By David Beaumont. Some may recall from earlier posts on 'Logistics In War' that in late 2016, the Chief of the Australian Army, Lieutenant General Angus Campbell, challenged the senior logisticians of the Australian Army to 'revolutionise' Army's logistics. This was not because sustainment operations were not successfully happening, nor was it a condemnation of… Continue reading Transforming the Australian Army’s logistics
By Michael Lane. It has been said that origins of modern logistics were adopted from the military. This implies that at some point in time military logisticians were the leaders in logistics thinking and by extension logistics training. However, where the military were once logistics thought leaders it can be argued that this is no… Continue reading Learning and training to get it right – what environment are we preparing Army logisticians for?
By David Beaumont. The scale of logistics and the size of headquarters are routinely considered alongside one another because of the belief that smaller headquarters and logistics forces means more combat troops and, more importantly, efficient processes. This can be seen at the organisational level; most militaries have experienced periods of reform where efficiency-seeking impacts… Continue reading The ‘Headquarters Snowball’
by Hayden Marshall It is no wonder that logisticians are regarded as a humourless bunch for they have spent many years living in fear of Alexander the Great’s wrath (and his successors) that famously declared that the logisticians would be the first to be slain if the campaign fails. The prospect of a slaying often… Continue reading Surviving your time as a military logistician
By Dr. Chris Paparone and George L. Topic In part one of 'From the swamp to the high-ground and back', Chris Paparone and George Topic questioned the methodology applied to the education of military logisticians. In concluding part one, it was posed: We need to focus much less on the 'what' of education (that should… Continue reading From the ‘swamp’ to the ‘high-ground’ and back – educating logisticians to operate in complexity: Part Two
By Dr. Chris Paparone and George L. Topic The difficulty and complexity of the post-industrial military profession at all levels is so profound and widely recognized that it is almost cliché to mention. This is true for all specialties, but few are more challenging than the field of logistics especially as leaders reach higher levels… Continue reading From the ‘swamp’ to the ‘high-ground’ and back – educating logisticians to operate in complexity: Part One
By Carney Elias. In an earlier post, I argued that Defence must become better at developing commercial acumen in logisticians. This assertion was made on the basis of my experiences within the Australian Army. In keeping with the fundamental principles of education and training used across Defence, to develop the commercial acumen of logisticians we… Continue reading Commercial acumen – the missing link in the training of ADF logisticians: Part Two
By Carney Elias. '[T]he procurement process itself is a weapon of war no less significant than the guns, the airplanes, and the rockets turned out by the arsenals of democracy.' I.B. Holley The 2015 edition of the Macquarie Dictionary defines acumen as quickness of perception; mental acuteness; keen insight and commercial as 'being engaged in… Continue reading Commercial acumen – the missing link in the training of ADF logisticians: Part One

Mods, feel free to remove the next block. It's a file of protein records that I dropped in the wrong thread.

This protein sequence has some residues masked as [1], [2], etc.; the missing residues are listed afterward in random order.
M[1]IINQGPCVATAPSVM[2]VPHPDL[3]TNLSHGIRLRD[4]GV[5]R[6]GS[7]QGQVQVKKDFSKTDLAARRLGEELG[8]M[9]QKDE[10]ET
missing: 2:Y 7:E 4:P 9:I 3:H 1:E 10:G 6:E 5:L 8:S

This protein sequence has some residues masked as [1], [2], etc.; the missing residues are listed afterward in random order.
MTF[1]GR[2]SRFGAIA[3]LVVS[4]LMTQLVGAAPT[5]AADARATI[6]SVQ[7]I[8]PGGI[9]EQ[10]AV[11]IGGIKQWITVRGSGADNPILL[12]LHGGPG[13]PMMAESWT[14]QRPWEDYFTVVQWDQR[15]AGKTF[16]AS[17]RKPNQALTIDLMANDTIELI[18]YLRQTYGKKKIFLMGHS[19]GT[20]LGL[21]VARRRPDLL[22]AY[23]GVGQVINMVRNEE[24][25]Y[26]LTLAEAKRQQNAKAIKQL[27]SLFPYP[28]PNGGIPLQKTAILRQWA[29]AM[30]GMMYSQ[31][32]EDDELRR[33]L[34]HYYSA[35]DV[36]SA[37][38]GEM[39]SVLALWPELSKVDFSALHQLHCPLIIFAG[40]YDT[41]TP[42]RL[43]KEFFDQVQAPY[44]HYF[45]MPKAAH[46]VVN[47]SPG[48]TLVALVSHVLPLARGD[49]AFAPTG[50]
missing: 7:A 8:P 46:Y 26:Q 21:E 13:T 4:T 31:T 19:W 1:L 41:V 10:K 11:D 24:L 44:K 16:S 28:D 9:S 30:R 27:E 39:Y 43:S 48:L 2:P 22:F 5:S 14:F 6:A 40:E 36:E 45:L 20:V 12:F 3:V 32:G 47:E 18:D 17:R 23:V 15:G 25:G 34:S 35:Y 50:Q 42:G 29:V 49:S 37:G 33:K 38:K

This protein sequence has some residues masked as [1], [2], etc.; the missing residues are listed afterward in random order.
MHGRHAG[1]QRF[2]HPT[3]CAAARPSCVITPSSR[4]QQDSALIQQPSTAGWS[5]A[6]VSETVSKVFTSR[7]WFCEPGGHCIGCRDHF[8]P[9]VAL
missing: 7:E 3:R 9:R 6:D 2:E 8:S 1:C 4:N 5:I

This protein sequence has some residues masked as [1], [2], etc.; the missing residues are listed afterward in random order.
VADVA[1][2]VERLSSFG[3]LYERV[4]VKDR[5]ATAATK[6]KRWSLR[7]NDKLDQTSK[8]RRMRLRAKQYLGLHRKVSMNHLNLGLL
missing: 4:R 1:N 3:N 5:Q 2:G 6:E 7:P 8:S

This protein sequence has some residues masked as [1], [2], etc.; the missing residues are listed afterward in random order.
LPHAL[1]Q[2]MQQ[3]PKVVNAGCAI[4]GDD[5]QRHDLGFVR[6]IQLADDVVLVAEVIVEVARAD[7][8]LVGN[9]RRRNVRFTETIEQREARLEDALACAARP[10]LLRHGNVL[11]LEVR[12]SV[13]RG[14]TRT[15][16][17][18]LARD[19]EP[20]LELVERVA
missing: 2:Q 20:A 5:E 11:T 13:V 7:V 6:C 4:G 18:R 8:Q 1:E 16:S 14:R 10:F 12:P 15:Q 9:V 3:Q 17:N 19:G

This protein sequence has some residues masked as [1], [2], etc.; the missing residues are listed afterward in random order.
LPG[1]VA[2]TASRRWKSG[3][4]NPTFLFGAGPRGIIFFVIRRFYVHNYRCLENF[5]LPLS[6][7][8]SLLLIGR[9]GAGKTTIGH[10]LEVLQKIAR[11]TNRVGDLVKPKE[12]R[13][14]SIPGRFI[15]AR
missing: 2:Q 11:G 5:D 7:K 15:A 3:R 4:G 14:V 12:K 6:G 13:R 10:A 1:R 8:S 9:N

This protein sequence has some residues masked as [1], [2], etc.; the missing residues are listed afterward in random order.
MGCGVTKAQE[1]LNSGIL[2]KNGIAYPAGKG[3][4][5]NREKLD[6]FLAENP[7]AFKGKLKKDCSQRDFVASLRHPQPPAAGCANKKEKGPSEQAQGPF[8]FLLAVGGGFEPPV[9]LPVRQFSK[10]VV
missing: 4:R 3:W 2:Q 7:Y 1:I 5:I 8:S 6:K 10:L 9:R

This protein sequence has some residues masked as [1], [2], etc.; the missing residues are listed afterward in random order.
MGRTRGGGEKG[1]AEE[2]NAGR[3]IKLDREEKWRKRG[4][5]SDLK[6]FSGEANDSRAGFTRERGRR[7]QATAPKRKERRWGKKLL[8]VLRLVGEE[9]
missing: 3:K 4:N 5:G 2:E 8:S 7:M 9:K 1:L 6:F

By Gabrielle M. Follett. Trust. The willingness of a party to be vulnerable to the actions of another party based on the expectation that the other will perform a particular action important to the trustor, irrespective of the ability of the ability to monitor or control that other party. In a recent post in 'From… Continue reading The trust deficit – why do we expect logistics to fail us?
Next month the Future Logistician series of posts begins. The first will be posted on the 8th of May, on a variety of topics relevant to the preparing the right logisticians, military and civilian, for their future appointments – especially at the operational and strategic levels of their organisations. Posts already received include commentary on the structure of education, the development of commercial acumen, and the balance between Service and Joint training among others.
There is always time to contribute to the community of logistic professionals and interested readers, and if you can’t make the deadline but wish to write please send a message and we’ll propose alternatives. If you are short of ideas, have a read of the ADF’s Strategic J4’s reframing of the problem in the post ‘Future Logistician: Framing a New Approach’.
“Transforming those force projection and sustainment processes cannot be done without competent and dedicated military and civil service logisticians to manage the changes and the processes. DoD must help them develop the new skill sets in performance-based service contracting and contract oversight, change management, knowledge management, and financial resource management, and the new technical skills that the new process designs require. They will continue to need the operational logistics skills developed and honed through the last several decades of experience in campaign support. Much of what this book discusses demands leadership skills—the ability to inspire colleagues, contractors, and customers to continuously improve their processes. It’s a tall order.”
– General William G.T. Tuttle Jr., US Army (ret.), 2005
After one’s career as a military logistician, particularly for those few who might reach the highest echelons of the military such as General Tuttle, most will have traversed a path that…
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